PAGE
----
Anxiety is the power of the mind against the mind. That power is your greatest asset – and it’s an exceptional one. Now to claim it back so you can use it in a way that will build and strengthen you.

  1. Be present. Be where you are, not where your anxiety wants to take you.Anxiety works by using a solid collection of ‘what-ifs’ and ‘maybes’ to haul even the strongest, bravest mind from a present that feels manageable and calm, to a future that feels uncertain and threatening. Experiment with staying fully present in the moment. Anchor yourself by opening up your senses. What do you see, feel, hear, taste, know? Stay with what is actually happening, rather than what might happen. If this feels uncomfortable, put a time limit on it, let’s say, two minutes to start with. Spend this time fully experiencing the world as it is around you now.Every time you do this, you will be strengthening your ability to pull back from the anxious thoughts that steal you away from the safety and security of where you are. Try to get into a regular practice each day, for however long you can – two minutes, five minutes, ten minutes – it doesn’t matter. There’s no right amount, but the longer the better. The main thing is to keep doing it. The brain strengthens and rewires with experience, and this is an experience that is so strengthening and healthy, your brain will love for it. Try: ‘Right now, I’m here and I’m safe. I see the sky. I feel the breeze against my skin. I hear my footsteps’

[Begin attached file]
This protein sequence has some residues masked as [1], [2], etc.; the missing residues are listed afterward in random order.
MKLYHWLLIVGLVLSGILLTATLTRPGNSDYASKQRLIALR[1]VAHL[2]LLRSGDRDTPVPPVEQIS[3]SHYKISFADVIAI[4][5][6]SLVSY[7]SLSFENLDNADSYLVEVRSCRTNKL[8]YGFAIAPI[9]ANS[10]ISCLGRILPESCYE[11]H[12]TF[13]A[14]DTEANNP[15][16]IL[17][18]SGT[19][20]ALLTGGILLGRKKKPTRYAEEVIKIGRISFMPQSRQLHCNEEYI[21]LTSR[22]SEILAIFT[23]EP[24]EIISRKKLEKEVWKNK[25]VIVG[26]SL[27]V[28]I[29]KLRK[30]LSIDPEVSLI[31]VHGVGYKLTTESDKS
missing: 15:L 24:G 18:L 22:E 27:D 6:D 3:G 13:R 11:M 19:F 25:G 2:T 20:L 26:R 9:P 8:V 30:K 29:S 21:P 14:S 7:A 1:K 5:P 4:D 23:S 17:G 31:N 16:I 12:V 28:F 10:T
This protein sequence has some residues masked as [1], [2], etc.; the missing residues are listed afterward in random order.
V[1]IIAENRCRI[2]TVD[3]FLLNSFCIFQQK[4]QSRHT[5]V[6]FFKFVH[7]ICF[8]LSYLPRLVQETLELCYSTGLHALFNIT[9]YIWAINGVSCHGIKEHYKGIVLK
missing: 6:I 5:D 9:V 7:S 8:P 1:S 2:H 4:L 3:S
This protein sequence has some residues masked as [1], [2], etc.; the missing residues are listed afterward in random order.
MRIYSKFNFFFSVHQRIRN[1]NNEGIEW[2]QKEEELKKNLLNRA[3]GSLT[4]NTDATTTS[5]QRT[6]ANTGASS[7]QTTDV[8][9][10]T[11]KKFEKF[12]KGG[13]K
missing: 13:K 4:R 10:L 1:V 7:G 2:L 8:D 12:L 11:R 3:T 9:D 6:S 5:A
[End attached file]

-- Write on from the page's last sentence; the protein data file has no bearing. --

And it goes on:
2. Be patient. Don’t be in a hurry to change your thoughts and feelings.Thoughts and feelings will come, they will stay, and then they will go. No thought or feeling stays forever. Be patient and know that whatever you are feeling, or whatever you are thinking, it will pass.Experiment with being fully present, without needing to push away any thoughts or feelings.There is no anxious feeling and no anxious thought that is stronger than you. However big they feel, you will always be stronger and more resilient. Be patient. Be open. Be curious. See what wisdom lies at the end of your anxious thoughts and feelings if you stay with them, rather than fight them. Let them stay for long enough to realise that you have no need for them today.  Try: ‘An anxious thought. That’s okay – you’ll leave when you’re ready.’